Friday, January 16, 2015 at 8:35 am


A few weak systems will move through far northern Utah this weekend bringing the chance for mostly light mountain snowfall.   High pressure off over the West Coast will keep major systems out of the area for the next 7-10 days, but occasional, small refresher systems will be possible.


We’ve got a cold front moving in from the Pacific Northwest today.  It should reach northern Utah by late this afternoon into this evening.  The best energy should stay to our north but snow should fall as far south as the Cottonwoods/PC.  This evening, 1-3″ will be possible.  Who knows? Maybe we’ll get surprised and see a bit more….

Another system will move through late Sunday into Monday.  This brings similarly meager moisture to the area, but another couple inches will be possible to freshen things up.  With both these system, the farther north you go the better chance you have to see appreciable accumulations.  Beaver Mountain, for example, may end up doing okay.

Next week we remain on the east side of the ridge.  A storm or two are likely to drop down the east side of the ridge but they will be moisture-starved and likely only good for clouds and colder temps.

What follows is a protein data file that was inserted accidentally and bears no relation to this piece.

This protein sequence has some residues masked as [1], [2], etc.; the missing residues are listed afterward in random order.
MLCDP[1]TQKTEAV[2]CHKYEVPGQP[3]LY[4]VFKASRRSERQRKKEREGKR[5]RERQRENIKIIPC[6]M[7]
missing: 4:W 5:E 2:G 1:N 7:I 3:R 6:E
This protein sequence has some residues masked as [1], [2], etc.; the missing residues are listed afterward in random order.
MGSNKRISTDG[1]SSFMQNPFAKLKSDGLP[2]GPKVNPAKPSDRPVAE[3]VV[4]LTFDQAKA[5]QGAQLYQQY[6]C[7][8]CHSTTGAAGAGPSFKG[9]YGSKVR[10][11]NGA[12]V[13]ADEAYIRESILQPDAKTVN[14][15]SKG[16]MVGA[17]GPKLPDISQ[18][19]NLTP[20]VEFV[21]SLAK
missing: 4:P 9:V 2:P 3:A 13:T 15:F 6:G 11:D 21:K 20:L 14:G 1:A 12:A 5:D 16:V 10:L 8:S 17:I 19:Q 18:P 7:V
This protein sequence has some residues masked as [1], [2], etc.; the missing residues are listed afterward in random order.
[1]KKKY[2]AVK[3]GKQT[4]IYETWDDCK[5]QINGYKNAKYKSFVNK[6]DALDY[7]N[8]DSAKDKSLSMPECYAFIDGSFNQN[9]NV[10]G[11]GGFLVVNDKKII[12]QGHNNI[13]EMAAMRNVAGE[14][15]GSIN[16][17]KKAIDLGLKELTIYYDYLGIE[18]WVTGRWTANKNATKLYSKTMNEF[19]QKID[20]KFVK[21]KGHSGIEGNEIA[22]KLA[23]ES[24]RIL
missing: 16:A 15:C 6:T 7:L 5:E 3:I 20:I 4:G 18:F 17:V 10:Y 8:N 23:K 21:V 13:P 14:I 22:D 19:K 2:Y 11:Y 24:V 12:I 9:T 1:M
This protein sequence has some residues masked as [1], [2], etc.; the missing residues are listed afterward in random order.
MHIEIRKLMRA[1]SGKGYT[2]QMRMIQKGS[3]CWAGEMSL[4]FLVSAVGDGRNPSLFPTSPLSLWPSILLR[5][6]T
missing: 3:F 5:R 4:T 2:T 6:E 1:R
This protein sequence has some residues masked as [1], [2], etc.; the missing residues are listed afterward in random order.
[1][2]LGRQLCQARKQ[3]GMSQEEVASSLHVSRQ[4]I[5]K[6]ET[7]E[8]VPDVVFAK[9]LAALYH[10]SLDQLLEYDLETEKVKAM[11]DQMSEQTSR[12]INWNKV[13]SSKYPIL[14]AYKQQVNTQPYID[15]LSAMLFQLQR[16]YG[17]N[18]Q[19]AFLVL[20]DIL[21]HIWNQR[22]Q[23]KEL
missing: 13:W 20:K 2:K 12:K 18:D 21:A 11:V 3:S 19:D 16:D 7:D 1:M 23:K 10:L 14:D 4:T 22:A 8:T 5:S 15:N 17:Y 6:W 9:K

Long range:

Both the 00z Euro and 06z GFS suggest that the ridge could retrograde enough to drop stronger energy into our region sometime between Jan-24 and Jan-26…. It’s a long way out and far from certain — but at least it’s something to watch.



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9 thoughts on “Refreshers…

  1. Tim

    12Z NAM coming in a touch wetter with 0.25-0.50″ QPF through Monday afternoon. That’s probably a bit high. It’s snowfall chart is generally 1-2″, higher amounts (3-4″) for the ‘basin, Pow and the Creek. Could be higher there.

  2. brig

    Uber long range models are forecasting a real large storm to move from the western to eastern pac about 8-9 days out. It follows on the heals of 3 smaller storms and if it behaves as modeled it should blast through the high pressure ridge – hopefully.
    Couldn’t embed the model shot. One of the links should work.

  3. Tim Bowers

    Once again, the NWS underestimated this storm. Too much focus on global models and ignoring the NAM.

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